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in brief: cleo ditches dirty covers

 Courtesy of Jim Lee

Image courtesy of Jim Lee

Iconic women’s magazine Cleo has been relaunched, minus the traditional mentions of sex on the cover.

The magazine has been around for 40 years, frequently raising eyebrows for its covers that promise advice on how to have (apparently) the best sex ever. This next edition heralds a move in a new direction for the glossy mag, although they are sticking with their usual content in other areas, such as exercise and fashion.

The move was driven by the rise of conservatism in today’s youth. Research conducted by the magazine found that the majority of readers lived at home, and would be uncomfortable with reading a magazine with a cover that advocated graphic content.

The magazine was made famous for its raunchy centrefolds and sex advice. At one point, former editor Lisa Wilkinson ran a nude photo of Arnold Scharzenegger with his junk protected by underwear readers could scratch off.

Cleo appears to be moving away from those days. The latest edition features more serious articles on ‘harassment’ during O-Weeks, and the high cost of international fashion.

It’s little wonder that sex has been dropped as a selling point for the magazine. Young women these days have a constant and diverse wealth of information at their fingertips via the internet, no longing relying on the printed word for tips and gossip. And although Cleo no doubt radicalised the women’s magazine scene in the ’70s and ’80s, using sex to sell a magazine is far more common these days.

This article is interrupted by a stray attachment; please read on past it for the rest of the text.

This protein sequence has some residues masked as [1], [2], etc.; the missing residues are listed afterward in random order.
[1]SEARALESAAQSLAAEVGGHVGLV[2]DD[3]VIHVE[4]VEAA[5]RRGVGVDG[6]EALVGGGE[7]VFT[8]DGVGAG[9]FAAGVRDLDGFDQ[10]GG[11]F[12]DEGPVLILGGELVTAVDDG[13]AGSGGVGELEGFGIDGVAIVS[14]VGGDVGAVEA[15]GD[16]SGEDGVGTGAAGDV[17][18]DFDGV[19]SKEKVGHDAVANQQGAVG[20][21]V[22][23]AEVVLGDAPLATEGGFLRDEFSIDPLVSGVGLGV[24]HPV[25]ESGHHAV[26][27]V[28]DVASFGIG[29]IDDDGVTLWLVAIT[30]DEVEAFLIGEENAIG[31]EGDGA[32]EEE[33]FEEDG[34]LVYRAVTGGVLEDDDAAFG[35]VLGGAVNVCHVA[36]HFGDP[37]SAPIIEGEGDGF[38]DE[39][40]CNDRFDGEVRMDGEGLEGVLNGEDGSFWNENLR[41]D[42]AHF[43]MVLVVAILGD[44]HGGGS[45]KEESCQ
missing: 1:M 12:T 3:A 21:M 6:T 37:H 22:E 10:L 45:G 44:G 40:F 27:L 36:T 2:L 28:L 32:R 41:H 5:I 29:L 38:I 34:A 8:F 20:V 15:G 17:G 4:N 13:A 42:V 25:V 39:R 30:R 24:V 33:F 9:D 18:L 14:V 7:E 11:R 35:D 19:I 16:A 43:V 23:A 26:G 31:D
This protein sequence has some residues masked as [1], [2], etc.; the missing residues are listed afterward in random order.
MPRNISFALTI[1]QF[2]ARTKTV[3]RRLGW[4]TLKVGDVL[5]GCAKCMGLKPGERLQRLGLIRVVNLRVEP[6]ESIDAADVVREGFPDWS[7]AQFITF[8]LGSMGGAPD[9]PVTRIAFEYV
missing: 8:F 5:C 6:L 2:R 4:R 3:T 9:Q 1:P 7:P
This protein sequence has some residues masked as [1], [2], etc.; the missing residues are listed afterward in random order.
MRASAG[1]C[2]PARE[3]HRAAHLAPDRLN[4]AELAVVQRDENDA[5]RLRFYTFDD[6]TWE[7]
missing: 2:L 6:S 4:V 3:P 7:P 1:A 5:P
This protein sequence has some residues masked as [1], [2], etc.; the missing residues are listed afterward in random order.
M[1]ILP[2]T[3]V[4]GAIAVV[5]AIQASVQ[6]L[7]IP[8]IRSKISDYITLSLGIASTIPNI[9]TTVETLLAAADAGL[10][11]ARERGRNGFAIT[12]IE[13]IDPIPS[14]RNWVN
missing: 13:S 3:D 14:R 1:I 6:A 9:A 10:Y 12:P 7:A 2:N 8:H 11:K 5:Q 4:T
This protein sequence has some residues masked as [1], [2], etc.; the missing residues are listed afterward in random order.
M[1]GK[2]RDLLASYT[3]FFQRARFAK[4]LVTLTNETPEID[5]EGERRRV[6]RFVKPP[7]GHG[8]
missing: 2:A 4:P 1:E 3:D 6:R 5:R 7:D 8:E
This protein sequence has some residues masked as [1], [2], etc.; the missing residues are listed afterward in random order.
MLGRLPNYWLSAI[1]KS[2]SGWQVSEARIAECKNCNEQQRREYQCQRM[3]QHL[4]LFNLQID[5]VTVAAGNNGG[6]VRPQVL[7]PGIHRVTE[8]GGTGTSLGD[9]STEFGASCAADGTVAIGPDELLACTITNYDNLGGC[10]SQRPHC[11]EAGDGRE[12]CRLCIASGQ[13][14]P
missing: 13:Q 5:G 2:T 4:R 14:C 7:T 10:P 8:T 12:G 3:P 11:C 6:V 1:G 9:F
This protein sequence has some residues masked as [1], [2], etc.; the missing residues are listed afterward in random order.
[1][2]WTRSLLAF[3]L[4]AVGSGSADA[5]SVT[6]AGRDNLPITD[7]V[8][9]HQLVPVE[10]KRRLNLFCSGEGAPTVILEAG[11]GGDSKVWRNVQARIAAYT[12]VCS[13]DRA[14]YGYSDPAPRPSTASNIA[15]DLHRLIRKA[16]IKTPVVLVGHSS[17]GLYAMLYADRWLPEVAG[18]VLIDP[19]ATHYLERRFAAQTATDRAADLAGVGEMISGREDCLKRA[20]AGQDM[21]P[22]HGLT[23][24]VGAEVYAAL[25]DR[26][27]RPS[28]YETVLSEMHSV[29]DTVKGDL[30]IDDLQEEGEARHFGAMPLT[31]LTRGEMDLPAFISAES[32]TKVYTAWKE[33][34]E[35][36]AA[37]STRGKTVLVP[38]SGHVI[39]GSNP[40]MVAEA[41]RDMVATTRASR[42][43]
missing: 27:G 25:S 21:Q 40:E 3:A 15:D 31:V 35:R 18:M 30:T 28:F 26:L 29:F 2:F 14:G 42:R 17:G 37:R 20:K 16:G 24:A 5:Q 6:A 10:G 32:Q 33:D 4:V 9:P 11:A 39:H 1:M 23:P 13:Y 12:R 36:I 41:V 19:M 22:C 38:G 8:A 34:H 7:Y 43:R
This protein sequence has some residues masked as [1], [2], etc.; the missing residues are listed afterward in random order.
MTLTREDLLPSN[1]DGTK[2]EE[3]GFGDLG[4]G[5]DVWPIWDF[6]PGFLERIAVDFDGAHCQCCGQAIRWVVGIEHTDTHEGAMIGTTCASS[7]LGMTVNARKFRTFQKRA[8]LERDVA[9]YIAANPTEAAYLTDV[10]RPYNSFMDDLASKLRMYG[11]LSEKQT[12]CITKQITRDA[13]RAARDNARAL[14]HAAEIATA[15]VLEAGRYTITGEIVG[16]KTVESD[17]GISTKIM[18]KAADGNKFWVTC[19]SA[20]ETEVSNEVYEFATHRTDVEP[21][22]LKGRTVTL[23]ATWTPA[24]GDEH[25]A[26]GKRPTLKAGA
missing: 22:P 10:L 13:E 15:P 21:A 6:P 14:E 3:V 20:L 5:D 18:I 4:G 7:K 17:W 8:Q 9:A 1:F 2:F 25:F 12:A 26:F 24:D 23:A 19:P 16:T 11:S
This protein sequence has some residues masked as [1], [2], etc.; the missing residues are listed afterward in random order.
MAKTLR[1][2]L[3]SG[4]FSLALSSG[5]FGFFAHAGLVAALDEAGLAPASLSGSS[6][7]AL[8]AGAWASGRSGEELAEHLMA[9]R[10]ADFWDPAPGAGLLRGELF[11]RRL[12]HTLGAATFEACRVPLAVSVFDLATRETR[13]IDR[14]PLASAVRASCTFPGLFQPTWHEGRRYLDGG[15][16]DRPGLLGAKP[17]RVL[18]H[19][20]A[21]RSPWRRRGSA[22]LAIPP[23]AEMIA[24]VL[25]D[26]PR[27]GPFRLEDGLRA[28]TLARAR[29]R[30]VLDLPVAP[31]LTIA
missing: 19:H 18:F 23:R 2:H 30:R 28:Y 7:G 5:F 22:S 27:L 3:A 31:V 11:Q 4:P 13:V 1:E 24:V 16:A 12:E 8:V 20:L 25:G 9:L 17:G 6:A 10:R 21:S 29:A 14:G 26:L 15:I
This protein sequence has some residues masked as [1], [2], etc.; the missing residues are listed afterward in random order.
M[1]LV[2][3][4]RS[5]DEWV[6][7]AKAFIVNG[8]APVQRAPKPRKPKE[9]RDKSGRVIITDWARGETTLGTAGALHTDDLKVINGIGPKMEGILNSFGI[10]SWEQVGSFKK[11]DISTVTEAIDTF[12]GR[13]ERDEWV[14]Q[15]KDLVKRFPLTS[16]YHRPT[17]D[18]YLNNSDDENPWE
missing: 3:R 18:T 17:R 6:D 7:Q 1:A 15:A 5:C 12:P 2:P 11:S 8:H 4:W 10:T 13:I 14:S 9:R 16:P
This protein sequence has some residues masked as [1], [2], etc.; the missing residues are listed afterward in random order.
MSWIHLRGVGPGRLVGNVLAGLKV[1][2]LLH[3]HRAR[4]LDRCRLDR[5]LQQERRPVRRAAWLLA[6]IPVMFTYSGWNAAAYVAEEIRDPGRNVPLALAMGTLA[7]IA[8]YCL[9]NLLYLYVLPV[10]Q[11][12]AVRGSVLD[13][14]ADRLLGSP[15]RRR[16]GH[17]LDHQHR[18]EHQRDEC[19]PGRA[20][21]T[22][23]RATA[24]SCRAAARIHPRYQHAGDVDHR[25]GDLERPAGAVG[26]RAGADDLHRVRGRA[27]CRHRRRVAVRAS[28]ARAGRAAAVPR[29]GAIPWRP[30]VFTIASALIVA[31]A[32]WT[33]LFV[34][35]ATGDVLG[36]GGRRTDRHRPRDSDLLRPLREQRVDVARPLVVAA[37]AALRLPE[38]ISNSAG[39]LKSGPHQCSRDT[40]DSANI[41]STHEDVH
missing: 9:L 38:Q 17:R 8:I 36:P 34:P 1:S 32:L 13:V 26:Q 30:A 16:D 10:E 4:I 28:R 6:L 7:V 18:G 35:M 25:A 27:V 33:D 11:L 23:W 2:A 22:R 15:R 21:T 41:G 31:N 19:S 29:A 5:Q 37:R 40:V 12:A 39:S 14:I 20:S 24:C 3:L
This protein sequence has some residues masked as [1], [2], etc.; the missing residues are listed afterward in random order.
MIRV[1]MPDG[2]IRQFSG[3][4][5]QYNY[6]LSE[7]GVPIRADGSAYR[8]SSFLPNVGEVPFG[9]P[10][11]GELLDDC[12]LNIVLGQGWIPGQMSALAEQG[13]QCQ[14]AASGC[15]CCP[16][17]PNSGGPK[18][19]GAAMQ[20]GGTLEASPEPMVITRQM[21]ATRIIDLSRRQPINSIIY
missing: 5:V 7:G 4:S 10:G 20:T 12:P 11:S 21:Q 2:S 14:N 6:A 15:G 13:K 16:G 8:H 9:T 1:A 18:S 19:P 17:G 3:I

It will be interesting to see how the new-look Cleo fairs. While the heteronormative style of the magazine is not to everyone’s taste, any attempt to revamp the struggling print culture should be encouraged.

Lipsters, what do you think of Cleo’s move to strip sex from their covers?

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3 thoughts on “in brief: cleo ditches dirty covers

  1. My local library has it, along with Cosmo, classified as a teen mag. So that puts them on par with Dolly and Girlfriend and I have noticed they’ve been getting more immature in their spreads to look more like Dolly.

  2. -Readers live at home- and could be worried about provocative covers?-
    That’s got to be the first clue that readers are mostly under 18 years and desperate for advice on anything/everything to make their lives better.
    Good on them for relaunching- I wonder if they’ve taken any of Jess Barlow’s advice!

  3. As a way of standing out from their competitors – obviously Dolly, etc, but also the internet – it seems pretty courageous, and a fairly smart bet. A sex headline will always sell, but if readers are becoming more conservative, it could be a way of tapping into a new generation of loyal readers. Then again who knows what those readers will be thinking or wanting to read 10 years in the future. Also but in addition on the third hand, what would I know? I subscribed to this magazine once upon a time (that time being two years ago). So I am in many ways not the teen-girl-mag demographic….

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